Facebook CEO Mark Zuckerberg’s 2015 New Year’s resolution was to read an important book every two weeks and discuss it with the Facebook community.
Zuckerberg’s book club, A Year of Books, has focused on big ideas that influence global society and business. He took a month off from his last pick due to the birth of his daughter Max (we’ll excuse it), but he’s back with his 22nd selection, former US Secretary of State Henry Kissinger’s 2014 book “World Order.”
In it, the 91-year-old Kissinger spends less time drawing from his own career serving in the Richard Nixon and Gerald Ford administrations than he does analysing the ways different parts of the world have understood the concept of empire and political power for centuries, and how the modern global economy has brought them together in often tense or violent ways.
“However the reader may regard the author’s own historical baggage, the book puts the problems of today’s world and America’s role in that increasingly interconnected and increasingly riven world into useful — and often illuminating — context,” writes Michiko Kakutani for the New York Times, noting that its arrival late last year during rising tensions with Russia and conflict with ISIS “could not be more timely.”
Over the past year, Zuckerberg has used his book club to explore with his followers the dynamics of power and its relationship to culture, religion, wealth distribution, scientific progress, and leadership. Kissinger’s book is a deep dive into the roles politics and history play into the way nations evolve and interact with each other.
Zuckerberg explained his choice on his personal Facebook page:
[It’s] about foreign relations and how we can build peaceful relationships throughout the world. This is important for creating the world we all want for our children, and that’s what I’m thinking about these days.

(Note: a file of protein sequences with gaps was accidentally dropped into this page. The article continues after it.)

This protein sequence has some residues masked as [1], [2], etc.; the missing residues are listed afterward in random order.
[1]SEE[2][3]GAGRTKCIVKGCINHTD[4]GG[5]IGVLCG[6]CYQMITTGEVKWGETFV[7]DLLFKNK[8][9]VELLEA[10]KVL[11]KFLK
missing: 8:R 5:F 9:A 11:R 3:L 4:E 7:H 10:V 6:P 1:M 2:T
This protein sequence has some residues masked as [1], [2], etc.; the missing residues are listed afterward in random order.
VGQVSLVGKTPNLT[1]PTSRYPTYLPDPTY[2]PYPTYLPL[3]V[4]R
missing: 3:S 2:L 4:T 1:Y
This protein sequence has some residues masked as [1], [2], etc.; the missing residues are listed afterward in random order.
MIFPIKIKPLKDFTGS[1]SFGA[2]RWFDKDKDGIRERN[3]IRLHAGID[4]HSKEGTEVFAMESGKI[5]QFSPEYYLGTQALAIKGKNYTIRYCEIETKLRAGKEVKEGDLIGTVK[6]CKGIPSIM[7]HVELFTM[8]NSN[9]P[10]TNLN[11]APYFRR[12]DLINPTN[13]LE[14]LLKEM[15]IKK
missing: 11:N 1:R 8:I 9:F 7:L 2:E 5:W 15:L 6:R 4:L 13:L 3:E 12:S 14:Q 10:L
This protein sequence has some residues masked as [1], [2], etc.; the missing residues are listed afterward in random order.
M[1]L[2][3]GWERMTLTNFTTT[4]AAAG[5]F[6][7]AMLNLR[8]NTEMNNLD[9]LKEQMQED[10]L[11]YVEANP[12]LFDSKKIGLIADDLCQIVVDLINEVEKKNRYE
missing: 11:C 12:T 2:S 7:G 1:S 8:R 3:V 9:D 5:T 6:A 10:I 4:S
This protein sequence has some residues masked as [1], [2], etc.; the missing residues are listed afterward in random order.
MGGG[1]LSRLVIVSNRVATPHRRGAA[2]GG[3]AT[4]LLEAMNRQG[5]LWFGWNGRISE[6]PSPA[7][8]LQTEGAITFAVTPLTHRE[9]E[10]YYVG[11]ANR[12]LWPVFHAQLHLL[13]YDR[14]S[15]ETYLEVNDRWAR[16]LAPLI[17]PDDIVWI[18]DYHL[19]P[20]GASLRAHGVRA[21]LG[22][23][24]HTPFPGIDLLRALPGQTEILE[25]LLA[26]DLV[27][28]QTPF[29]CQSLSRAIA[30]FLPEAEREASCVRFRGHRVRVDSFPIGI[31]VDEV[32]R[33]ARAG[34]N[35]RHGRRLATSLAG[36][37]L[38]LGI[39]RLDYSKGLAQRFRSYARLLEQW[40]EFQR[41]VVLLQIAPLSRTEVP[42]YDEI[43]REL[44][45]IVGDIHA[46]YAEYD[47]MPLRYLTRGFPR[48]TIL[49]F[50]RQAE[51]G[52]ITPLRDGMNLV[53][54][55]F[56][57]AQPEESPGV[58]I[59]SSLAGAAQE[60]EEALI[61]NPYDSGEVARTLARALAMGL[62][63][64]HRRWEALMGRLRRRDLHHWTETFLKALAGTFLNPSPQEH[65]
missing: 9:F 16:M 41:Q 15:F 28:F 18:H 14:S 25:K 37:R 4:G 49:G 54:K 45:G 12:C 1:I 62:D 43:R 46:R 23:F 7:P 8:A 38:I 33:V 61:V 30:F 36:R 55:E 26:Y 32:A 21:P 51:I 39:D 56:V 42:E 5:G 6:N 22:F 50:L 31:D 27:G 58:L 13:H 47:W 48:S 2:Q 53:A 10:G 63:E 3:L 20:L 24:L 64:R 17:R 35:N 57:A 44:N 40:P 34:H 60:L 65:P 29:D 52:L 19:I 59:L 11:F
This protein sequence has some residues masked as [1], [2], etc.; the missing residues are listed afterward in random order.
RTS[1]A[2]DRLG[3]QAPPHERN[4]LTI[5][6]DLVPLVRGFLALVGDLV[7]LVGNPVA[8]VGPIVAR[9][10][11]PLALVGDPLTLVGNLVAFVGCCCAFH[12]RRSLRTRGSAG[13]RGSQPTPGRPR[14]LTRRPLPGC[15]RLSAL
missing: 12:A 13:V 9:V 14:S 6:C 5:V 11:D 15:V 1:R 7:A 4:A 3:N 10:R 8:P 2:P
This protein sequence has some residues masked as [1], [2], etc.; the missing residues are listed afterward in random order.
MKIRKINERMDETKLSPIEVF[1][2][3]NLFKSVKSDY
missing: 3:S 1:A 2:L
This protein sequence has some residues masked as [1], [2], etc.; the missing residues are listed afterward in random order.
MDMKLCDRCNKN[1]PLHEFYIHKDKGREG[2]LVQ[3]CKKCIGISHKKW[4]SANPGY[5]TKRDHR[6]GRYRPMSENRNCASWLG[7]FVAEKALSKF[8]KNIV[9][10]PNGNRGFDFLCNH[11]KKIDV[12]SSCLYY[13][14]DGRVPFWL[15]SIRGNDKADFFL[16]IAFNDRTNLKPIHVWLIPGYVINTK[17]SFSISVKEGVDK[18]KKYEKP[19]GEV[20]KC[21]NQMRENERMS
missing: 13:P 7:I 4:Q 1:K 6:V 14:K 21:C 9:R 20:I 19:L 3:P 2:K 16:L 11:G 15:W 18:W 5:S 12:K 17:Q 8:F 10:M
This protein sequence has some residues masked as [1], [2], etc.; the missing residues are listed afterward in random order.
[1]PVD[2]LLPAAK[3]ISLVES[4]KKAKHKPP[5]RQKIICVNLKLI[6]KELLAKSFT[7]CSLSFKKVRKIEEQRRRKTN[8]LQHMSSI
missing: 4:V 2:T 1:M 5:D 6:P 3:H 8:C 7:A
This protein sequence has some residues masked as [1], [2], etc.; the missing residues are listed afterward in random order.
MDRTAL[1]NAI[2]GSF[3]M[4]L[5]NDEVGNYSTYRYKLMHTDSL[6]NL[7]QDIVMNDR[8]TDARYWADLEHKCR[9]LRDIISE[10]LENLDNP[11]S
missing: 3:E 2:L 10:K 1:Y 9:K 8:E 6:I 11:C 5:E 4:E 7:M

And before announcing his pick he joked that his latest selection would be “Quantum Physics for Babies,” which he bought to read to his daughter. “I am loving reading to Max. Next year looks like it’s going to be A Year of Children’s Books!” he said.
A Year of Books so far:
- “The End of Power: From Boardrooms to Battlefields and Churches to States, Why Being in Charge Isn’t What It Used to Be” by Moisés Naím
- “The Better Angels of Our Nature: Why Violence Has Declined” by Steven Pinker
- “Gang Leader for a Day: A Rogue Sociologist Takes to the Streets” by Sudhir Venkatesh
- “On Immunity: An Inoculation” by Eula Biss
- “Creativity, Inc.: Overcoming the Unseen Forces That Stand in the Way of True Inspiration” by Ed Catmull and Amy Wallace
- “The Structure of Scientific Revolutions” by Thomas S. Kuhn
- “Rational Ritual: Culture, Coordination, and Common Knowledge” by Michael Chwe
- “Dealing with China: An Insider Unmasks the New Economic Superpower” by Henry M. Paulson
- “Orwell’s Revenge: The 1984 Palimpsest” by Peter Huber
- “The New Jim Crow: Mass Incarceration in the Age of Colorblindness” by Michelle Alexander
- “The Muqaddimah” by Ibn Khaldun
- “Sapiens: A Brief History of Humankind” by Yuval Noah Harari
- “The Player of Games” by Iain M. Banks
- “Energy: A Beginner’s Guide” by Vaclav Smil
- “Genome: The Autobiography of a Species in 23 Chapters” by Matt Ridley
- “The Varieties of Religious Experience: A Study in Human Nature” by William James
- “Portfolios of the Poor: How the World’s Poor Live on $2 a Day” by Daryl Collins, Jonathan Morduch, Stuart Rutherford, and Orlanda Ruthven
- “Why Nations Fail: The Origins of Power, Prosperity, and Poverty” by Daren Acemoğlu and James Robinson
- “The Rational Optimist: How Prosperity Evolves” by Matt Ridley
- “The Three-Body Problem” by Liu Cixin
- “The Idea Factory: Bell Labs and the Great Age of American Innovation” by Jon Gertner
- “World Order” by Henry Kissinger
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